> We need this for bike racing.

    > Suggested examples: "Daddy, the break has gone up the road." "....your left quadricep has a
    > small tear."

    > Note that having your spouse record the message is generally not so motivational. "Honey, you know
    > that thing at the back where the chain goes? Well, it isn't working properly now."

    On the other hand, a baritone female spousal voice enhanced by years of Jim Bean and tempered with
    a lifetime of unfiltered Camels sweetly bellowing, "Luther, you bring home enough for me to keep
    the lights on!" might provoke acceellerations that would have doping control going apeshit at the
    finish line.
     
  5. TritonRider

    TritonRider Guest

    >From: "Kurgan Gringioni" [email protected]

    >Dumbass -
    >
    >
    >I predict that Manolo Saiz's team will be the first to integrate this technology into the peloton.
    >Surely his riders will be ecstatic at the prospect of video featuring Saiz screaming:
    >
    >VENGA! VENGA! VENGA! VENGA!
    >
    >being beamed into their heads-up display.
    >
    >
    >
    >
    >
    >The world will never be the same.
    >
    >
    Possibly incorporating one of those electric shock dog collars so that the rider gets a shock every
    time "Venga" comes up in the communications system. Just to provide encouragement of course.

    Bill C
     
  6. B. Lafferty

    B. Lafferty Guest

    Imagine what Cipo will have beamed to his heads-up display (pun intended).

    "TritonRider" <[email protected]> wrote in message news:[email protected]
    m17.aol.com...
    > >From: "Kurgan Gringioni" [email protected]
    >
    > >Dumbass -
    > >
    > >
    > >I predict that Manolo Saiz's team will be the first to integrate this technology into the
    > >peloton. Surely his riders will be ecstatic at the prospect of video featuring Saiz screaming:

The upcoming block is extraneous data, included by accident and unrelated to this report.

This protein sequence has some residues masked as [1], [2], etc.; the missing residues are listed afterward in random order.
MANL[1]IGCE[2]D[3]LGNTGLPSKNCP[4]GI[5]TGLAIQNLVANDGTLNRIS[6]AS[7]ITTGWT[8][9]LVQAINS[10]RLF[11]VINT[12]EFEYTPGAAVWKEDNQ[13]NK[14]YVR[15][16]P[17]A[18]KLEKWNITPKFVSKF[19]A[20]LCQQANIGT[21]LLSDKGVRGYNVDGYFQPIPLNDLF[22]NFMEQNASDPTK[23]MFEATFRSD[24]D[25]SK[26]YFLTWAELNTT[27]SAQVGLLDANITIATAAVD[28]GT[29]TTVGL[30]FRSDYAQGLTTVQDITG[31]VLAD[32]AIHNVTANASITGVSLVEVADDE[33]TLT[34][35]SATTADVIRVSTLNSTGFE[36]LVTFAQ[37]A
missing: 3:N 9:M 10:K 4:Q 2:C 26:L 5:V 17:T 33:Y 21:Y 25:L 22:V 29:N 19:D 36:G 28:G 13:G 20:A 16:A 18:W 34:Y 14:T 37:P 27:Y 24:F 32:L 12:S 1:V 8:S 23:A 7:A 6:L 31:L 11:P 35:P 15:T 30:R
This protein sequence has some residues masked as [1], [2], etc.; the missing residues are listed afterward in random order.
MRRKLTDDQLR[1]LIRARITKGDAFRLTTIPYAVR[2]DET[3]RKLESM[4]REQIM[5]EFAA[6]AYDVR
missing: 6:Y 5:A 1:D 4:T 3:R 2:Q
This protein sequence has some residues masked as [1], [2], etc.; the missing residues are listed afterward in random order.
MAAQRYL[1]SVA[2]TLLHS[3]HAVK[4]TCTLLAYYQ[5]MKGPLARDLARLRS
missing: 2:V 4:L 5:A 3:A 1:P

> >
    > >VENGA! VENGA! VENGA! VENGA!
    > >
    > >being beamed into their heads-up display.
    > >
    > >
    > >
    > >
    > >
    > >The world will never be the same.
    > >
    > >
    > Possibly incorporating one of those electric shock dog collars so that
    the
    > rider gets a shock every time "Venga" comes up in the communications
    system.
    > Just to provide encouragement of course.
    >
    > Bill C
     
  7. Hops

    Hops Guest

    Clovis Lark <[email protected]> wrote:
    >
    >December 8, 2003 Heads-Up Displays Move From Cockpits to Cyclists' Helmets By JOHN MARKOFF
    >
    >AN FRANCISCO, Dec. 7 - Fighter pilots have long been able to view flight data projected onto jet
    >windshields within their line of sight. Soon recreational motorcyclists and bicyclists will be able
    >to take advantage of that technology.

    Whatever happened to just riding a bike?? Hops
     
  8. Clovis Lark

    Clovis Lark Guest

    Hops <@.net.nz> wrote:

    > Clovis Lark <[email protected]> wrote:
    >>
    >>December 8, 2003 Heads-Up Displays Move From Cockpits to Cyclists' Helmets By JOHN MARKOFF
    >>
    >>AN FRANCISCO, Dec. 7 - Fighter pilots have long been able to view flight data projected onto jet
    >>windshields within their line of sight. Soon recreational motorcyclists and bicyclists will be
    >>able to take advantage of that technology.

    > Whatever happened to just riding a bike?? Hops

    teevee?